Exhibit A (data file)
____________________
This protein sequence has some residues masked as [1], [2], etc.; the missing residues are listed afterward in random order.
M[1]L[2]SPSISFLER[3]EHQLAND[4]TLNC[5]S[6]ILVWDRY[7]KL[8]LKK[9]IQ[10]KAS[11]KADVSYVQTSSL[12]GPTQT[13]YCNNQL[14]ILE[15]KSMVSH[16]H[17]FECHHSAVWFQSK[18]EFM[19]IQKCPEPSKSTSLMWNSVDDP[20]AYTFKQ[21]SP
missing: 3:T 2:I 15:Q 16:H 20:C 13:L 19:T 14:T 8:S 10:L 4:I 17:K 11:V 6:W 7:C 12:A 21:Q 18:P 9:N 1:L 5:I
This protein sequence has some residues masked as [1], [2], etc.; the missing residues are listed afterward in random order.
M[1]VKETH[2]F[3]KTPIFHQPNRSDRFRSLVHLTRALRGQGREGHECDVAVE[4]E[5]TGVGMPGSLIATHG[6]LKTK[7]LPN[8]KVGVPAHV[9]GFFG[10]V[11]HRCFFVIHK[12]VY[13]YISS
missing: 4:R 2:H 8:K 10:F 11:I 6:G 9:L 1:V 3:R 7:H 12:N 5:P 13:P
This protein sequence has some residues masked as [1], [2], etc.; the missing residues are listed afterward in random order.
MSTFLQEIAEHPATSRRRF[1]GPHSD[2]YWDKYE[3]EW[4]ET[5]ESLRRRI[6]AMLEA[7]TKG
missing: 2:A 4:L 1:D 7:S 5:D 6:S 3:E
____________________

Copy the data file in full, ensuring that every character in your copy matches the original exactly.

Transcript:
This protein sequence has some residues masked as [1], [2], etc.; the missing residues are listed afterward in random order.
M[1]L[2]SPSISFLER[3]EHQLAND[4]TLNC[5]S[6]ILVWDRY[7]KL[8]LKK[9]IQ[10]KAS[11]KADVSYVQTSSL[12]GPTQT[13]YCNNQL[14]ILE[15]KSMVSH[16]H[17]FECHHSAVWFQSK[18]EFM[19]IQKCPEPSKSTSLMWNSVDDP[20]AYTFKQ[21]SP
missing: 3:T 2:I 15:Q 16:H 20:C 13:L 19:T 14:T 8:S 10:L 4:I 17:K 11:V 6:W 7:C 12:A 21:Q 18:P 9:N 1:L 5:I
This protein sequence has some residues masked as [1], [2], etc.; the missing residues are listed afterward in random order.
M[1]VKETH[2]F[3]KTPIFHQPNRSDRFRSLVHLTRALRGQGREGHECDVAVE[4]E[5]TGVGMPGSLIATHG[6]LKTK[7]LPN[8]KVGVPAHV[9]GFFG[10]V[11]HRCFFVIHK[12]VY[13]YISS
missing: 4:R 2:H 8:K 10:F 11:I 6:G 9:L 1:V 3:R 7:H 12:N 5:P 13:P
This protein sequence has some residues masked as [1], [2], etc.; the missing residues are listed afterward in random order.
MSTFLQEIAEHPATSRRRF[1]GPHSD[2]YWDKYE[3]EW[4]ET[5]ESLRRRI[6]AMLEA[7]TKG
missing: 2:A 4:L 1:D 7:S 5:D 6:S 3:E